Names considered for Keystone dock and ferry

A business group is hoping a new name for a ferry terminal will help tourists visiting Whidbey Island.

The Central Whidbey Chamber of Commerce submitted a proposal this week to the Washington State Transportation Commission to change the name of the Keystone ferry dock to the Coupeville ferry dock.

“We thought it was logical,” said Lynda Eccles, executive director of the Central Whidbey Chamber of Commerce.

She said that when people use “Keystone” to research Whidbey Island on the Internet, it yields too little information. Even though the terminal is located several miles west of town limits, the terminal still falls within Coupeville’s zip code and the town’s name will provide more recognition for people.

“Once they reach Coupeville, they would have all of Whidbey Island to enjoy,” Eccles said.

Chamber members have been busy gathering support for the name change in recent weeks. She submitted letters of support from chambers in Freeland and Oak Harbor; the cities of Langley, Coupeville and Oak Harbor; the Board of Island County Commissioners; Ebey’s Landing National Historical Reserve; and the Coupeville Festival Association. She added state representatives Barbara Bailey and Norma Smith and state Sen. Mary Margaret Haugen support the change.

Reema Griffith, executive director for the Washington State Transportation Commission, said she’s heard about the effort to change the name of the Keystone terminal, but no paperwork has been submitted yet. Once the paperwork is submitted, the commission could consider the proposal as early as its mid-July meeting.

Eccles said it’s a perfect time to change the name of the ferry terminal considering the 64-car Chetzemoka, Washington State Ferries newest vessel, is set to start serving the Port Townsend-to-Keystone ferry route in late August. It will be the first time in nearly three years that a permanent ferry will operate on the route.

The name of the Central Whidbey terminal isn’t the only moniker the Transportation Commission could consider in July.

The Greenbank-based Orca Network proposed to name the second 64-car ferry the “Tokitae.” The name is one of five finalists under consideration by the Transportation Commission. Tokitae is a Coast Salish greeting meaning “Nice day, pretty colors.” It’s also the original name of Lolita, an orca captured in Penn Cove 40 years ago that is currently performing in a Miami sea park.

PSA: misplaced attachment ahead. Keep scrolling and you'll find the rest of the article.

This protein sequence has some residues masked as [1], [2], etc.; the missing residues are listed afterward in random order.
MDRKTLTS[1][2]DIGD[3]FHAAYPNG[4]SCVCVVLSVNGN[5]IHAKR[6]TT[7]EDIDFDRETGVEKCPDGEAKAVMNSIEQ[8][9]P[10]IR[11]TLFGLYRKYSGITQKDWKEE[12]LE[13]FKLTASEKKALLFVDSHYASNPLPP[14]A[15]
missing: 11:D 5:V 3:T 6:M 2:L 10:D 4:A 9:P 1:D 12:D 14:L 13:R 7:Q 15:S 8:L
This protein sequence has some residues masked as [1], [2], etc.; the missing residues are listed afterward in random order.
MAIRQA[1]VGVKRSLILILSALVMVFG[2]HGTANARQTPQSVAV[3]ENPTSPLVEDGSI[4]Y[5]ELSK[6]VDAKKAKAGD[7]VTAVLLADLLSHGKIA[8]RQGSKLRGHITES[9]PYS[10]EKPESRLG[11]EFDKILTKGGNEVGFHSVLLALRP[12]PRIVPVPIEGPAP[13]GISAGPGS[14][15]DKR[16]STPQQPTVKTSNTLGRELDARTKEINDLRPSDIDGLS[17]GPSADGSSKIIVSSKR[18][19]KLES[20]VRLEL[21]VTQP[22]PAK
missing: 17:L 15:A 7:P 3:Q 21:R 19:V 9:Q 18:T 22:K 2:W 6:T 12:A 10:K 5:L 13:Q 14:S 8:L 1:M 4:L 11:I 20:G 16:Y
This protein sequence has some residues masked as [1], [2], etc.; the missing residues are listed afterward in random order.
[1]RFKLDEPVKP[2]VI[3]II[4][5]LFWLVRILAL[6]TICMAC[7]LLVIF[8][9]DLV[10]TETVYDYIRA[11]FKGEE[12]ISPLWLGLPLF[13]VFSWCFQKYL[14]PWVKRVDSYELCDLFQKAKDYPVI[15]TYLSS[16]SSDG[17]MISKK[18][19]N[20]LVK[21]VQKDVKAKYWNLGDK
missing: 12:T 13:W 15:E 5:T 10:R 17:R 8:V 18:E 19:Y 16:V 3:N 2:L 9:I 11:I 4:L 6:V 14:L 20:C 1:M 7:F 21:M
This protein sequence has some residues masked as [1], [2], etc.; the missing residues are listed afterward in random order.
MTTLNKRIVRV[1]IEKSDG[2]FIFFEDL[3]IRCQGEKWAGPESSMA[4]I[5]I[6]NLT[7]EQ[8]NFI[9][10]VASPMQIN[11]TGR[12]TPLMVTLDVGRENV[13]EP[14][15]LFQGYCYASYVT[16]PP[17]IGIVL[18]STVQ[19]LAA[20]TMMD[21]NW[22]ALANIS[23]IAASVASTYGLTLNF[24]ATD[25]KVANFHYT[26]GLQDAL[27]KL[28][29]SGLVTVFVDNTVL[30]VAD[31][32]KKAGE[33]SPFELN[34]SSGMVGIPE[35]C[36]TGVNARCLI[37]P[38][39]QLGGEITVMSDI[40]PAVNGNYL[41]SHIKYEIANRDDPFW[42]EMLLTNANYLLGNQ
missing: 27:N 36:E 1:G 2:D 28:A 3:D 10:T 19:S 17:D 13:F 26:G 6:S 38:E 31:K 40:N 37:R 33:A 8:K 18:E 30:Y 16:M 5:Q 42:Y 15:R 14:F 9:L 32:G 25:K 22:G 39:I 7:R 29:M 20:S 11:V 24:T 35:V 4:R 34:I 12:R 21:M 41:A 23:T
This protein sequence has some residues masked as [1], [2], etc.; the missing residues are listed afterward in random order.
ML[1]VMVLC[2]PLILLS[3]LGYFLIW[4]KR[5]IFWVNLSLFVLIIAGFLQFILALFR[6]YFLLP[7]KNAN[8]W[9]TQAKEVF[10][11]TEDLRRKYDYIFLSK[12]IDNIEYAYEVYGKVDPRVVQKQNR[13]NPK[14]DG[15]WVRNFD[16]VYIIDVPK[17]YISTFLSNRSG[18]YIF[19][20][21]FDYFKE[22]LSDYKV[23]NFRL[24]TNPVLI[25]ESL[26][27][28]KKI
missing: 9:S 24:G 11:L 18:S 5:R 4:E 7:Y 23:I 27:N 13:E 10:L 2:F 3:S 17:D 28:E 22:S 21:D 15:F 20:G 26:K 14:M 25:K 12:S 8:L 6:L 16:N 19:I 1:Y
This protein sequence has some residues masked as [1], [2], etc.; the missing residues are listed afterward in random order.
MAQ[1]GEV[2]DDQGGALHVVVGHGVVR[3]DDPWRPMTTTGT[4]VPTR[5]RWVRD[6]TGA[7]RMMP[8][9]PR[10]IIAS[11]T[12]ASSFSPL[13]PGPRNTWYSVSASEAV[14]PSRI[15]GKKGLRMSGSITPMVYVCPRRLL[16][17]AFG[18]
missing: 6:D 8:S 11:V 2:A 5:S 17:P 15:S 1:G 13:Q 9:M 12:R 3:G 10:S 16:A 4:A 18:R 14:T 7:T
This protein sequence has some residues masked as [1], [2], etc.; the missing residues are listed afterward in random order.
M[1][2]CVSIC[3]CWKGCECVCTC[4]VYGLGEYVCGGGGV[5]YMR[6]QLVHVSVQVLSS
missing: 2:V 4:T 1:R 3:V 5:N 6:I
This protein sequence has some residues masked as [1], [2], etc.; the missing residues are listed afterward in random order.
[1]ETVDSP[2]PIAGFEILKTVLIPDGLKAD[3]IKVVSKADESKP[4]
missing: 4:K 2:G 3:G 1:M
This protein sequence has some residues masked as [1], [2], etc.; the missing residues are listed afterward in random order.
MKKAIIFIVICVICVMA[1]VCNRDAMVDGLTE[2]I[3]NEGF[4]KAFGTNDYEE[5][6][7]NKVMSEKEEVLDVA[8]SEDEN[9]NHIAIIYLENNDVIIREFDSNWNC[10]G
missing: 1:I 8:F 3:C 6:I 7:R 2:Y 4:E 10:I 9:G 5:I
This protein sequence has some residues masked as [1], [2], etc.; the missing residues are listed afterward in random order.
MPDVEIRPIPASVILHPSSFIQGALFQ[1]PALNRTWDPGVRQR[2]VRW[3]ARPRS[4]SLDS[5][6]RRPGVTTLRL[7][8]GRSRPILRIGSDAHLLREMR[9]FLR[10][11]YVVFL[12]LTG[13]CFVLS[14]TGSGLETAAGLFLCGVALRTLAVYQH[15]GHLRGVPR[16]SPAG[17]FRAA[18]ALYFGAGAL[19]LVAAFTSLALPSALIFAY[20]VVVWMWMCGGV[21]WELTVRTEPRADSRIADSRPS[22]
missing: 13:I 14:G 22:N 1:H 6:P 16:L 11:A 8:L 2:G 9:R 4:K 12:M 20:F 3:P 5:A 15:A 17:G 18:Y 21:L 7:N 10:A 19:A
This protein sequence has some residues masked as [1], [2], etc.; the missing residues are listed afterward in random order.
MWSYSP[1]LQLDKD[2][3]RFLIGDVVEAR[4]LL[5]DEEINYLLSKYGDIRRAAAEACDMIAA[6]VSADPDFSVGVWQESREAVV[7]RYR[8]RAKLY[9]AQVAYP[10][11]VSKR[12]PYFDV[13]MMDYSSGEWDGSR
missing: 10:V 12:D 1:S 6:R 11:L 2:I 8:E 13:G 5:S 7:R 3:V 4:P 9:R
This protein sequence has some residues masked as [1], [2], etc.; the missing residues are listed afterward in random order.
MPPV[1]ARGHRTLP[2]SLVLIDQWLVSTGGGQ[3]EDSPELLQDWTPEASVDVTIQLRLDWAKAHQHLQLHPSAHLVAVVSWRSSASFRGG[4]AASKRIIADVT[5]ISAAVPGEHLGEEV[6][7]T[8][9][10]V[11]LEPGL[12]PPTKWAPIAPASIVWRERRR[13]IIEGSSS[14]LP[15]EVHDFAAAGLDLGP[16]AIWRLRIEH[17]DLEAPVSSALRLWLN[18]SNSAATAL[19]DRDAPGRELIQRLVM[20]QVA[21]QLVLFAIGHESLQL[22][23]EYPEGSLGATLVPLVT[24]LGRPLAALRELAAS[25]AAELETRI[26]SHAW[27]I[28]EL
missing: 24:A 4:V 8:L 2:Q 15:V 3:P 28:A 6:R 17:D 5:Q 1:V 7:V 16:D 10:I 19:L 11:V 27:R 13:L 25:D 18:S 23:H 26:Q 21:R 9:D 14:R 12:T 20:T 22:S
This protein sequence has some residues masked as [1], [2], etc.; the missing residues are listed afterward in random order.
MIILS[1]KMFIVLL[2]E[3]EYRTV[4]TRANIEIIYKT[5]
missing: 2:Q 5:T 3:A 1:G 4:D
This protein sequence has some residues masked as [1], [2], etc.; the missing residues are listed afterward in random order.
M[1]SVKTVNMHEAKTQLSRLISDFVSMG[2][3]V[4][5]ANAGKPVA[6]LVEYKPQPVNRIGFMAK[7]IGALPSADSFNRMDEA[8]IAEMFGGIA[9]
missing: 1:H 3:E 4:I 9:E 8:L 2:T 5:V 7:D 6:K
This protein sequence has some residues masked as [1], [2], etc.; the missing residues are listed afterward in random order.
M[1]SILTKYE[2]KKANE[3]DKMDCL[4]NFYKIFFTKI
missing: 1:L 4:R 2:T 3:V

The other names under consideration are as follows:

• Salish, which refers to the Coast Salish people of the Pacific Northwest and the geographical name of the inland sea comprising the Puget Sound, Juan de Fuca Strait and the Strait of Georgia.

• Colitz, which is a name of a tribe that provided assistance with pioneer transportation and commercial activity. Some historians refer to the “Cowlitz Corridor,” which linked the Columbia River valley with Puget Sound communities before the Washington Territory was established, according to information from the Washington State Transportation Commission.

• Kennewick, which has several native meanings including “winter paradise,” “winter haven,” “grassy place” and “grassy slope.”

• Samish, which is the name of a tribe whose historic area ranges from the San Juan Islands to the Cascade mountains.

Griffith said the Ferry Executive Advisory Committee recommended that the commission consider naming the ferry the Salish or the Samish.

The commission recently completed a rider survey which, among other things, asked riders their favorite two names for the ferry. Those surveyed chose the names Salish and Tokitae as their top choices.

She said those recommendations will also be forwarded to the Transportation Commission. She didn’t say how much weight the recommendations carry. The commission will use all information submitted to make a decision.

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